AT: How has HSBC leveraged artificial intelligence (AI) technology to help in its fight against financial crime?
JSC: We have leveraged many aspects of AI, but I want to focus on the AML transaction monitoring space; we have used AI and other advanced analytic technology to redesign end-to-end how we monitor customer transactions and other behaviors for signs of financial crime. This was not about taking the techniques that all of us in the industry have been using for many years and using AI to discount false positives, which is one use case for AI. Instead, we asked ourselves how we can look at all the information we have at our disposal about our customers and their counterparties to score them on their risk levels and whether or not they are engaging in financial crime through their activity. We needed a lot of processing power for this, which required us to be on the cloud. We leveraged AI and machine learning to help us to bring together all the analytic techniques to produce a score. And we use the score to determine if we need to investigate further. At this point, a person enters the scenario and looks at all the information. What we have discovered is the ability to identify more of the financial crime that has appeared in our bank. We can identify it faster and with fewer false positives, which is important because we have decreased the number of times we contact innocent customers to ask them intrusive questions. We are finding more financial crime at a faster rate; we are reducing unnecessary friction for our good customers, and it has been a pleasure to be part of this project.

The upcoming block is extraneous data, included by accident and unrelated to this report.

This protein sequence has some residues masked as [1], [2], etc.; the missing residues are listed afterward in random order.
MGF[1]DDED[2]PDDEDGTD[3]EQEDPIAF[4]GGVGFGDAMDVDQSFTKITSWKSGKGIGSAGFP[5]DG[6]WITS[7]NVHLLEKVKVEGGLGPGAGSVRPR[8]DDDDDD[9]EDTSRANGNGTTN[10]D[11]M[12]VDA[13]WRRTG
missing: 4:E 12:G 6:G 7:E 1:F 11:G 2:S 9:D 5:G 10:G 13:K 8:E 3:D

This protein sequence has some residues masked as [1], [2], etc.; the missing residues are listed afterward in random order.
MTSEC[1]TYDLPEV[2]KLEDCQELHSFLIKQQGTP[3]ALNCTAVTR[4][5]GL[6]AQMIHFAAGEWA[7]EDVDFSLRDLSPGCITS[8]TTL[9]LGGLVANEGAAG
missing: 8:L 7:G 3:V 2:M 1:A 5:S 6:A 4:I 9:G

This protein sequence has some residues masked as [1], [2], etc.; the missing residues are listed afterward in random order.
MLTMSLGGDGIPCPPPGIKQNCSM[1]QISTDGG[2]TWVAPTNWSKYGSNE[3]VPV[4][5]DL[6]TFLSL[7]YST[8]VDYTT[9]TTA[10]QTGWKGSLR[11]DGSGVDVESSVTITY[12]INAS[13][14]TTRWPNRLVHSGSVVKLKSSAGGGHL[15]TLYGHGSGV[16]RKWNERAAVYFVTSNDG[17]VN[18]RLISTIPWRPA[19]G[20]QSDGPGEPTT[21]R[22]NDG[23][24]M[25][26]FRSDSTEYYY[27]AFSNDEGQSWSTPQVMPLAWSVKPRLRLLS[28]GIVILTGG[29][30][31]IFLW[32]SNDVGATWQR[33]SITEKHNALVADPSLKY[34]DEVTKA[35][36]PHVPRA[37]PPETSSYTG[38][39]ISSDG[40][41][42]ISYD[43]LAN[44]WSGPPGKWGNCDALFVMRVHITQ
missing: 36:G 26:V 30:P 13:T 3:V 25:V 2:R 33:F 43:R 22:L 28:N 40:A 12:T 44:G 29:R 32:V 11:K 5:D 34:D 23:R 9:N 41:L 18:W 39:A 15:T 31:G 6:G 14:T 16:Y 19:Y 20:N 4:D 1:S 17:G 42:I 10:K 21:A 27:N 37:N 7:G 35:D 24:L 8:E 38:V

AT: To take the AI technology question a step further, what are your thoughts on generative AI and using quantum computing to help in financial crime investigations?
JSC: It is going to become the war of machines. On the financial crime risk management side, we are going to be using quantum computing and generative AI. We are using all these tools to keep our customers safe and to protect the bank and the communities we serve. However, on the other side, criminals are also leveraging this technology, especially in the fraud space, when you think of the possibilities such as deepfakes. It is all moving incredibly fast. You can say we are in a type of arms race against criminals.
AT: As an innovator, what do you see as the next big investment for banks as they strive to prevent financial crime?
JSC: The next big investment is going to be people. We often focus on the technology side, but at the end of the day, when a machine produces data, a person is the one who needs to take that data and make a judgment call on what to do with the data. That judgment is not easy. The world is complicated and the decisions that need to be made are extremely complex. As a result, you need to have good people who have experience and who have integrity. Finding these types of people is an investment in your program.